DiversifYA: Tristina Wright
|June 23, 2015||Posted by DiversifYA under DiversifYA, QUILTBAG|
Tristina Wright is a blue-haired bisexual with anxiety and opinions. She writes super epic queer YA SFF, and I can’t wait for her books to hit shelves someday, so you can all experience her amazing words too. <3 Until then, you can find her on Tumblr, her website, and Twitter.
1. How do you identify yourself?
2. What did it feel like growing up bisexual?
In a word, confusing. I didn’t even know the word bisexual existed until I was in college. I grew up in a very conservative atmosphere where anything not-straight was wrong and a damnable offense. It was confusing and terrifying for me when I developed a crush on my best friend in high school or imagined kissing her. I knew I still liked boys. I liked them a lot, but I also thought she was very pretty. I found myself admiring other girls in my class the same way I’d admire a boy. “I bet her hair is really soft.” “Gosh, I could stare at her eyes forever.” “Please laugh again; that’s the best sound.”
I thought I was broken. I thought you were supposed to pick one and, as I’d been taught, there was a right one and a wrong one. So I dated boys and never pursued girls and basically pined quietly, convinced that I was wrong to want such things and I needed to just be content with boys.
College was eye-opening for me. I insisted on going to a non-conservative school and, while the academic experience wasn’t the best for me, the social side became a pivotal point for me and my identity. I kissed girls and I didn’t get struck by lightning! The ground didn’t open up and swallow me into hell! It was amazing.
It wasn’t perfect, mind you. The word bisexual comes with its own mountain of stereotypes and cliches and biases, which is difficult to navigate when you’re trying to figure out who you are. “Well, I don’t want to be known as easy or always down for a threesome or a cheater or or or… so maybe that’s not the right word for me.” It’s actually very damaging for a young person to think that the only reason someone hangs out with you is because they think you’re easy. It puts the sole focus of the entire identity on sex, which is so unhealthy. It took years for me to finally unpack the word down to its basic meanings and find people like me who embraced it and fought hard against the stereotypes.
3. What are the biggest challenges? Conversely, what are the quirks/perks?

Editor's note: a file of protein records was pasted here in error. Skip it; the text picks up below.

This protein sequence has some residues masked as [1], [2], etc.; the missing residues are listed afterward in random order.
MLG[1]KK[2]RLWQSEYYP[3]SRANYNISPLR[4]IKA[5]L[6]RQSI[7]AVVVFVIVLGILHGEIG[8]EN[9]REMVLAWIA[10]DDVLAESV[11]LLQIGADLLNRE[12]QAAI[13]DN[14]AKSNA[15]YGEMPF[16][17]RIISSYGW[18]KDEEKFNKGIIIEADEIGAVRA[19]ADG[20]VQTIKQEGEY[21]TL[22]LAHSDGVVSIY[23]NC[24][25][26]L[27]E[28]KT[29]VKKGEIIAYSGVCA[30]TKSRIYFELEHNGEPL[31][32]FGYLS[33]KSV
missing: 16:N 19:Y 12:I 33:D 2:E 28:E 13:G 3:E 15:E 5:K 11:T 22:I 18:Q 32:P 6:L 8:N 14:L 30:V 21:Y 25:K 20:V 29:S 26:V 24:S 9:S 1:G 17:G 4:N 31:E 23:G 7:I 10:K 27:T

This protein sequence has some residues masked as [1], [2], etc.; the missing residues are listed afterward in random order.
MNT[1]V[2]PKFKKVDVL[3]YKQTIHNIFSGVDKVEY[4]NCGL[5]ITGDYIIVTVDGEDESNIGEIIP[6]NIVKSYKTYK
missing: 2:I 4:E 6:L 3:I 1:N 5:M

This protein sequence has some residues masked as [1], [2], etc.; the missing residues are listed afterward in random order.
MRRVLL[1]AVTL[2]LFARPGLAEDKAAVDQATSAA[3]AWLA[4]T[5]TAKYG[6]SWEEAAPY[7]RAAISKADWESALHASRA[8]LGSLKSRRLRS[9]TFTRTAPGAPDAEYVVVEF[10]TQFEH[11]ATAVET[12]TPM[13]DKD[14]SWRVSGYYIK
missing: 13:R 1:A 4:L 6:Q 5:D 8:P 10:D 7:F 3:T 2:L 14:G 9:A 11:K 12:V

The biggest challenges are definitely the stereotypes, as I touched on above. People think bisexual means you’re down for whatever, whenever. They think it means you’re easy and always up for sex. They think you’re automatically okay with threesomes (or more). They don’t think you’re capable of being monogamous. They think bisexuals cheat because we’re always looking at other genders. There’s a sense of implied competition. A girl I know in college told me she’d been told by a gay friend of hers that he’d never date a bi man because he was certain the man would leave him for a girl. And sadly, it’s a common perception. “I won’t date a bi girl because a penis has been there.” “I won’t date a bi man because he’ll leave me for a girl.” It’s this horrible, broad paintbrush that gets whipped across all of us before we even open our mouths.
That isn’t to say there aren’t bisexuals out there who aren’t down for whatever, whenever. Or bisexuals who love threesomes. Or bisexuals who don’t ever want to be in a long-term relationship. But those are all individual decisions and should be acknowledged as such — not used as examples to hold up the evil sex-crazed bisexual stereotype. It’s damaging and horribly offensive to those who do enjoy lots of sex. It tells them that they’re doing it wrong. In the end, it’s no one’s business.
Another common stereotype is the assumption that we’re gay or straight now when we do get married or enter into any type of long-term relationship. As if bisexuality is only a label that can be applied to single people. I might be married to a man, but that does not mean I still don’t tilt my head and whisper damn when I see a hot woman! Does that mean I’m going to leave my husband and pursue that hot woman? No. It just means I find her attractive. It’s no different from my husband admiring a favorite actress. It’s biology and too many people are way to consumed with policing biology.
Perks? So many pretty people! ::whale noises:: Like seriously, there are so many beautiful people of all genders on this planet, and I could stare at them all day long. I honestly sometimes feel sorry for my husband that he’s straight. He’s missing out on so many gorgeous people out there, it’s truly heartbreaking. I weep.
4. What do you wish people knew about being bisexual?
Oh gosh, so much. I guess the biggest thing I wish people knew is that there is no right way to be bisexual. There’s this pervading notion that you have to qualify in order to use the label. It comes from the 50-50 stereotype, I think. The idea that you have to be attracted to men and women equally to be bisexual, which is just false. Or that you have to have slept with the same amount of multiple genders in order to be bisexual, which is also false. Virgins declare themselves gay or lesbian and yet we don’t tell they can’t be until they’ve had sex, do we? We apply straightness to babies constantly: “He’ll be such a ladies man!” “Oh better get a shotgun for all the boys knocking down her door!” So why this idea that you can’t be bisexual unless you satisfy some sexual measurement?